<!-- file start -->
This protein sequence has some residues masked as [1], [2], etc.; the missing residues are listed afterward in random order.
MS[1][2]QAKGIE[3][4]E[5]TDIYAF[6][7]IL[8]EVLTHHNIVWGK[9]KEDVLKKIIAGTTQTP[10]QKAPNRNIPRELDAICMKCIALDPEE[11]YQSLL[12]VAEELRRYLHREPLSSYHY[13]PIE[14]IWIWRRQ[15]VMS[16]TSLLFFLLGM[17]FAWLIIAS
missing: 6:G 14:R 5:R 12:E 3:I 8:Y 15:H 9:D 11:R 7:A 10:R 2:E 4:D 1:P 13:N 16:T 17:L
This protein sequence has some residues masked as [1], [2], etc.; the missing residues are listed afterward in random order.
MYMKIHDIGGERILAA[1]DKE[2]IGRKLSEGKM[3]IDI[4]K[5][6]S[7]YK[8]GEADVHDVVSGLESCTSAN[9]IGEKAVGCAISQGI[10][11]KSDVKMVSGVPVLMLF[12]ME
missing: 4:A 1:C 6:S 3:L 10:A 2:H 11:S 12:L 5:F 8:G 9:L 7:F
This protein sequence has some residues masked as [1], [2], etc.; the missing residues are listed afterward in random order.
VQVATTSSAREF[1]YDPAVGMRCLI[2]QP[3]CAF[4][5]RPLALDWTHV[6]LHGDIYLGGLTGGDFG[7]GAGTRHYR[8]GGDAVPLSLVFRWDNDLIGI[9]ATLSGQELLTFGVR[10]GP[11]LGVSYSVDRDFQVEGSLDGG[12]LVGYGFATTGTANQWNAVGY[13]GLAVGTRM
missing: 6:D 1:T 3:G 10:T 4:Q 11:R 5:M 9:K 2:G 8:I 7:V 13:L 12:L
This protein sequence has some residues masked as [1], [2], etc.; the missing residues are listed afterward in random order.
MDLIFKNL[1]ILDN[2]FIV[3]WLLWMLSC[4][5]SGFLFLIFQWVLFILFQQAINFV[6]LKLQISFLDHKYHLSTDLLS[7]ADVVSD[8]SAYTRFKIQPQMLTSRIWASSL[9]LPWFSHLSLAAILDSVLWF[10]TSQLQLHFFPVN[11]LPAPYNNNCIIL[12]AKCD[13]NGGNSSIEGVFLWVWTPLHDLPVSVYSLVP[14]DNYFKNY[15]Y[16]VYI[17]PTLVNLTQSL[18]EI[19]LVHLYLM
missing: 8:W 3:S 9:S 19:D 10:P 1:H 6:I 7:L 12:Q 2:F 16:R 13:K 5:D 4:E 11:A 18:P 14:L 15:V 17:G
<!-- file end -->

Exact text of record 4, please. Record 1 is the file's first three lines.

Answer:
This protein sequence has some residues masked as [1], [2], etc.; the missing residues are listed afterward in random order.
MDLIFKNL[1]ILDN[2]FIV[3]WLLWMLSC[4][5]SGFLFLIFQWVLFILFQQAINFV[6]LKLQISFLDHKYHLSTDLLS[7]ADVVSD[8]SAYTRFKIQPQMLTSRIWASSL[9]LPWFSHLSLAAILDSVLWF[10]TSQLQLHFFPVN[11]LPAPYNNNCIIL[12]AKCD[13]NGGNSSIEGVFLWVWTPLHDLPVSVYSLVP[14]DNYFKNY[15]Y[16]VYI[17]PTLVNLTQSL[18]EI[19]LVHLYLM
missing: 8:W 3:S 9:S 19:D 10:P 1:H 6:I 7:L 12:Q 2:F 16:R 13:K 5:D 4:E 11:A 18:P 14:L 15:V 17:G